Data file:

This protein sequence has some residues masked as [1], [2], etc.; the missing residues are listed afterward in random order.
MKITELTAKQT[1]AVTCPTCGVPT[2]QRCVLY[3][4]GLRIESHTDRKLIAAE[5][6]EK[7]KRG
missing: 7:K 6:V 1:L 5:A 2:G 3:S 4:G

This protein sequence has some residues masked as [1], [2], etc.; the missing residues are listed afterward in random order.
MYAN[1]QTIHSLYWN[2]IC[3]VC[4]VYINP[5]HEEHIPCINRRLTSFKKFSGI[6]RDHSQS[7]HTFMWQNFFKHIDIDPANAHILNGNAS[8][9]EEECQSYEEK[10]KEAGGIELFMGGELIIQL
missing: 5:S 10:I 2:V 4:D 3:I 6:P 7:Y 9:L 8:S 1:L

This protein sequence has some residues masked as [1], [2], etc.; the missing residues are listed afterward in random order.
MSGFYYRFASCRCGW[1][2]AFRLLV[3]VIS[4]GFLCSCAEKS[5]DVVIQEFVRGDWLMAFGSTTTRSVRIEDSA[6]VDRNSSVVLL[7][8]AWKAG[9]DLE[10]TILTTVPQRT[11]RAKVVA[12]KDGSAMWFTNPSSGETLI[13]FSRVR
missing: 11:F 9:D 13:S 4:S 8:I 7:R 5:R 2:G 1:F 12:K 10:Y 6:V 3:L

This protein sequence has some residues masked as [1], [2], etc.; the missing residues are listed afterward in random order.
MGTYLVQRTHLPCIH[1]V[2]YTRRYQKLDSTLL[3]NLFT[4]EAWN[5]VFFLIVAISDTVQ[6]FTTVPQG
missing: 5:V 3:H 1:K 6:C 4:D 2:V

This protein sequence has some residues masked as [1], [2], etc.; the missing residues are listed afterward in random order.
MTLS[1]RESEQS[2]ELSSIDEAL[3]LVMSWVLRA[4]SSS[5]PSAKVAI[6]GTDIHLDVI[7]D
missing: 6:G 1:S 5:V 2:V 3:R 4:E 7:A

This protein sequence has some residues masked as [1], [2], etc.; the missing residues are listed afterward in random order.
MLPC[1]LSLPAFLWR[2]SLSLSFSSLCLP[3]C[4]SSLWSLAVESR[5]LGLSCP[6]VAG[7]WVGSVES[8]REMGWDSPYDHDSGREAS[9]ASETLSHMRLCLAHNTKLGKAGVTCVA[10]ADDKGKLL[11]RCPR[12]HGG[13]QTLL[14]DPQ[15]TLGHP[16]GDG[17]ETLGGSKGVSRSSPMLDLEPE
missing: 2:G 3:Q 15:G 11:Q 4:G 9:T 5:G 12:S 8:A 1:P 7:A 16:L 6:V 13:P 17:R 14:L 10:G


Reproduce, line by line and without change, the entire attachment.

This protein sequence has some residues masked as [1], [2], etc.; the missing residues are listed afterward in random order.
MKITELTAKQT[1]AVTCPTCGVPT[2]QRCVLY[3][4]GLRIESHTDRKLIAAE[5][6]EK[7]KRG
missing: 7:K 6:V 1:L 5:A 2:G 3:S 4:G

This protein sequence has some residues masked as [1], [2], etc.; the missing residues are listed afterward in random order.
MYAN[1]QTIHSLYWN[2]IC[3]VC[4]VYINP[5]HEEHIPCINRRLTSFKKFSGI[6]RDHSQS[7]HTFMWQNFFKHIDIDPANAHILNGNAS[8][9]EEECQSYEEK[10]KEAGGIELFMGGELIIQL
missing: 5:S 10:I 2:V 4:D 3:I 6:P 7:Y 9:L 8:S 1:L

This protein sequence has some residues masked as [1], [2], etc.; the missing residues are listed afterward in random order.
MSGFYYRFASCRCGW[1][2]AFRLLV[3]VIS[4]GFLCSCAEKS[5]DVVIQEFVRGDWLMAFGSTTTRSVRIEDSA[6]VDRNSSVVLL[7][8]AWKAG[9]DLE[10]TILTTVPQRT[11]RAKVVA[12]KDGSAMWFTNPSSGETLI[13]FSRVR
missing: 11:F 9:D 13:S 4:S 8:I 7:R 5:R 2:G 1:F 12:K 10:Y 6:V 3:L

This protein sequence has some residues masked as [1], [2], etc.; the missing residues are listed afterward in random order.
MGTYLVQRTHLPCIH[1]V[2]YTRRYQKLDSTLL[3]NLFT[4]EAWN[5]VFFLIVAISDTVQ[6]FTTVPQG
missing: 5:V 3:H 1:K 6:C 4:D 2:V

This protein sequence has some residues masked as [1], [2], etc.; the missing residues are listed afterward in random order.
MTLS[1]RESEQS[2]ELSSIDEAL[3]LVMSWVLRA[4]SSS[5]PSAKVAI[6]GTDIHLDVI[7]D
missing: 6:G 1:S 5:V 2:V 3:R 4:E 7:A

This protein sequence has some residues masked as [1], [2], etc.; the missing residues are listed afterward in random order.
MLPC[1]LSLPAFLWR[2]SLSLSFSSLCLP[3]C[4]SSLWSLAVESR[5]LGLSCP[6]VAG[7]WVGSVES[8]REMGWDSPYDHDSGREAS[9]ASETLSHMRLCLAHNTKLGKAGVTCVA[10]ADDKGKLL[11]RCPR[12]HGG[13]QTLL[14]DPQ[15]TLGHP[16]GDG[17]ETLGGSKGVSRSSPMLDLEPE
missing: 2:G 3:Q 15:G 11:Q 4:G 9:T 5:G 12:S 8:A 1:P 7:A 16:L 6:V 13:P 17:R 14:L 10:G